I am proud to announce I’m coauthoring a book with my AWESOME mentor and friend, Berit Brogaard. You can read the description below and then LIKE our Facebook Page!
Presenting a number of unique case studies, this 280-page inspirational science book “The Superhuman Mind: True Tales of Extraordinary Mental Ability” is an eye-opening, informative, often shocking, coverage of cases of people with special talents and mental abilities that exceed what we expect of ordinary human beings. The book begins with the amazing case of Jason Padgett. After a brutal assault in 2002, he started seeing complex mathematical patterns everywhere. After three years in solitude, he began to draw what he saw and is the first in the world to draw complex mathematical patterns by hand. Our laboratory did the first brain scans on Jason and found that his brain has undergone a remarkable reorganization after the assault. This research was featured on ABC’s Nightline and many major international newspapers. From there we move onto accounts of a profoundly deaf man who can act on sounds he cannot consciously hear. We talk to a young Danish math student who can remember a deck of cards in one second and recite Pi to over 20,000 decimal points. We then look at cases of blind people who use echolocation to navigate through difficult terrain and to discern the shape of small objects nearly as well as sighted people. Most of the remainder of the book looks at cases of sleepwalking, sleep-cooking and sleep driving as well as U.S. military sponsored research on extra sensory perception and artificial telepathy used in the CIA for the transfer of thought. We conclude by reporting on studies done in collaboration with the Johns Hopkins Hospital on how magic mushrooms and other psychoactive drugs may enhance vision and change people’s personalities for the better. What’s interesting about all of these cases is that they seem not to be far away from how the neurotypical brain functions. Many of the cases covered in the book, like that of Jason Padgett, are acquired ones. Others, such as human echolocation, can be developed with practice. Drawing on our experience of running the St. Louis Synesthesia Lab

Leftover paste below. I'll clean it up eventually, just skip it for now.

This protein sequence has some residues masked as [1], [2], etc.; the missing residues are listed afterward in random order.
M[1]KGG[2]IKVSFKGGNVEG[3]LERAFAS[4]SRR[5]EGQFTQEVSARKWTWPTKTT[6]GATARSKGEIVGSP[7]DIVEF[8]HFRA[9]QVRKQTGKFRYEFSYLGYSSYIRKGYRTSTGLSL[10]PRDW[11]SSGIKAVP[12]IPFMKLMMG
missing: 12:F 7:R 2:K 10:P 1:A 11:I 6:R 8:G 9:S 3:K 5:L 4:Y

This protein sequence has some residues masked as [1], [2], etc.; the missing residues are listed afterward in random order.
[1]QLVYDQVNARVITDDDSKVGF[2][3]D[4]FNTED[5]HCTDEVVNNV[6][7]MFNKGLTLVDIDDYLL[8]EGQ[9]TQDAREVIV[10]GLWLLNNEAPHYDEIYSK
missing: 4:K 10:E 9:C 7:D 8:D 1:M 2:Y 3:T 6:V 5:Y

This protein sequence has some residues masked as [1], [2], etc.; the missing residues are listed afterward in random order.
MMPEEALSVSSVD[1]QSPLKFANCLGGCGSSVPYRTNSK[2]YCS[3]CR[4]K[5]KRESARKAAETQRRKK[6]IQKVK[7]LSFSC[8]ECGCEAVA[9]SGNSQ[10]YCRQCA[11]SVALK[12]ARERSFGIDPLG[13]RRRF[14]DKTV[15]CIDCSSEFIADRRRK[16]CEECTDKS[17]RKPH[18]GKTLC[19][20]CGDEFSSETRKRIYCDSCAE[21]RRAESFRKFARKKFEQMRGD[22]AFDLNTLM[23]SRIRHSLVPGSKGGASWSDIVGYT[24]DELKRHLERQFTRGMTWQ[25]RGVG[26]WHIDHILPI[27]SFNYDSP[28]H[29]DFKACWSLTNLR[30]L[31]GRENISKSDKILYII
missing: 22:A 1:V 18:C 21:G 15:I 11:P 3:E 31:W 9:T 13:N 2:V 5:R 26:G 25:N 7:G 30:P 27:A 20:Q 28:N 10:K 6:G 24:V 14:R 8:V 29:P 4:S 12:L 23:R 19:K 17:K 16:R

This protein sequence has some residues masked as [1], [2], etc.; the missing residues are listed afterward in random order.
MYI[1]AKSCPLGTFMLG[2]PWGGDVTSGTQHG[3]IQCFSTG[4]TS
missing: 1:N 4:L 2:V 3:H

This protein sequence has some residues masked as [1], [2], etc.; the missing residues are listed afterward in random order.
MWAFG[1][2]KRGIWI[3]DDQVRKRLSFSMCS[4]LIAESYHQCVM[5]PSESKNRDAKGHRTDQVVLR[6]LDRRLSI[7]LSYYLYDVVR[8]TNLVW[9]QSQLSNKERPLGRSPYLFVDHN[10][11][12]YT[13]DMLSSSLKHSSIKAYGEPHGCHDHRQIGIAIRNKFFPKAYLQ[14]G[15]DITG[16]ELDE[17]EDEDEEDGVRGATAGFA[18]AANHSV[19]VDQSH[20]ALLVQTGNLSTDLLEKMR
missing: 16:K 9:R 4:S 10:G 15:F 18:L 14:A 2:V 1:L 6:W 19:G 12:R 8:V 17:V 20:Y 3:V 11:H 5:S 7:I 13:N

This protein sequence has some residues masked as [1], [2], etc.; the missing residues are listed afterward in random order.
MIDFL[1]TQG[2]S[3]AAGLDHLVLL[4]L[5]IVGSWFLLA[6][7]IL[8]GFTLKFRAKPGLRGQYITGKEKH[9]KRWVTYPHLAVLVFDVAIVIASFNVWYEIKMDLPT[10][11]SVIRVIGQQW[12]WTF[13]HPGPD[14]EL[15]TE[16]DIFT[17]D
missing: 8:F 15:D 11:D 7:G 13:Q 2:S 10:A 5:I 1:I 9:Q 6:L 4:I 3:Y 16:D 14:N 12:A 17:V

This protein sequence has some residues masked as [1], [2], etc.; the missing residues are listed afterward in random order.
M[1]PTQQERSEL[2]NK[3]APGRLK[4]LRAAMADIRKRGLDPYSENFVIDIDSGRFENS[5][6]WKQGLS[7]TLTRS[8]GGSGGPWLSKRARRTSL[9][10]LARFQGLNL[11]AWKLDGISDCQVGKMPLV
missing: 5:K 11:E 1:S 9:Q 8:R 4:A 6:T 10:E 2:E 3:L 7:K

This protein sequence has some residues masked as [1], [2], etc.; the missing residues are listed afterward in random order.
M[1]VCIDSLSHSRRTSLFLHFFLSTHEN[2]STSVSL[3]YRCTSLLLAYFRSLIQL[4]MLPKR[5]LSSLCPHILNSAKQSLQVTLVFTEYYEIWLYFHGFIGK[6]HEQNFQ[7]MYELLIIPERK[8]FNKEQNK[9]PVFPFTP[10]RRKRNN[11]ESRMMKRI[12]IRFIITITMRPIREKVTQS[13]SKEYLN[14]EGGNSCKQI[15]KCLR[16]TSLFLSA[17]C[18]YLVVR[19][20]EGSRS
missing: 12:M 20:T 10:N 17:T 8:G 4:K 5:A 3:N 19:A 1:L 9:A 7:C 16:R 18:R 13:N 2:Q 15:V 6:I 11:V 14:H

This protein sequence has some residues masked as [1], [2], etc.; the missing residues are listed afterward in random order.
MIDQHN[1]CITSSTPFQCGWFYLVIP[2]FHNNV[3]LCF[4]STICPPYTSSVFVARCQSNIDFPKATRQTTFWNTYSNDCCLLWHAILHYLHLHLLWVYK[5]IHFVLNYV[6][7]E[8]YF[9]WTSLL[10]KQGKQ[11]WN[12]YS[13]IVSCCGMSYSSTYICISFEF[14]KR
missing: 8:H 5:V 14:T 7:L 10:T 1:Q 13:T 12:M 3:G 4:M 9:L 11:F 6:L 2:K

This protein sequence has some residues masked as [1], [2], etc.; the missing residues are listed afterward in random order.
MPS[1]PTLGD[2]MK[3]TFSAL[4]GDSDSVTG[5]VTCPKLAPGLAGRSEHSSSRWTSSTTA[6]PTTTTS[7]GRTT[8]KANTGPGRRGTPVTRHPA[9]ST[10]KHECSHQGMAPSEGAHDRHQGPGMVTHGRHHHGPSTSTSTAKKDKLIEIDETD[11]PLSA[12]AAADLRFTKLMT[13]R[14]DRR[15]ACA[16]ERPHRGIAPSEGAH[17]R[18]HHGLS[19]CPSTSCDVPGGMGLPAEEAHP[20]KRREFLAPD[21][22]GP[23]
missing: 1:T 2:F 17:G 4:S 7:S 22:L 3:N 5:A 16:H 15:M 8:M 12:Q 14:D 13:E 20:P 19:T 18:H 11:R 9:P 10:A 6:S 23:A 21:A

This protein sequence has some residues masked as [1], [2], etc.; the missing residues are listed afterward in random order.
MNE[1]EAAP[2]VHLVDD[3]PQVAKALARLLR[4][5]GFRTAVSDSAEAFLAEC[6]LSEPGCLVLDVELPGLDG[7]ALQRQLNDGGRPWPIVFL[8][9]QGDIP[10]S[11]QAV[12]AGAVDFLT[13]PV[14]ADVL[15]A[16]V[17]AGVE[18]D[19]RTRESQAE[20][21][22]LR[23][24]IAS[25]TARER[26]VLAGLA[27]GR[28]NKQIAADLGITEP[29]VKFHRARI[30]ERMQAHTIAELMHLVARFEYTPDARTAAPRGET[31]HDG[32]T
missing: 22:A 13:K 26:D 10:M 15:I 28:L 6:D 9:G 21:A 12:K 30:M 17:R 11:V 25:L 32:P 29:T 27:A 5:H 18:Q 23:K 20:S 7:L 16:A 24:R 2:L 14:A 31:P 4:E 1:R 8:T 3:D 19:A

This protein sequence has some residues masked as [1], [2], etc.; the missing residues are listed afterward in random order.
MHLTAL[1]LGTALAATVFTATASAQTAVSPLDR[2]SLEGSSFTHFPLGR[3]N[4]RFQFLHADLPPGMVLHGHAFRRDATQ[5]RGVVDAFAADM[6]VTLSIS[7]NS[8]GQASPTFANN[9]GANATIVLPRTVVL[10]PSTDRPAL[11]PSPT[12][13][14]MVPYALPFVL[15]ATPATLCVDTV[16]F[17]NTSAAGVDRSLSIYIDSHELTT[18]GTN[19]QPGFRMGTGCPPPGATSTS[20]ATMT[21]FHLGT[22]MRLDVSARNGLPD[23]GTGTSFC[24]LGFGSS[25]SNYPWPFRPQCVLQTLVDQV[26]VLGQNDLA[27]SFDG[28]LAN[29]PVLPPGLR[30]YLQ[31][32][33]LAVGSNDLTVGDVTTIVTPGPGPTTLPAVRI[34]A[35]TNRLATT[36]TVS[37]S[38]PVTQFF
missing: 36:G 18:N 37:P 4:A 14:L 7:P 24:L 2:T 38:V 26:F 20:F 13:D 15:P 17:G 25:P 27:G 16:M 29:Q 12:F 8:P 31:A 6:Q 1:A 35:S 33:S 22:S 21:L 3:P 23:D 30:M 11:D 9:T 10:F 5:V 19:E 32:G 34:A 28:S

and teaching and publishing in the areas of neuroscience, philosophy, and psychology, the chapters are mixed with studies done in our laboratory and interviews with the people behind the cases.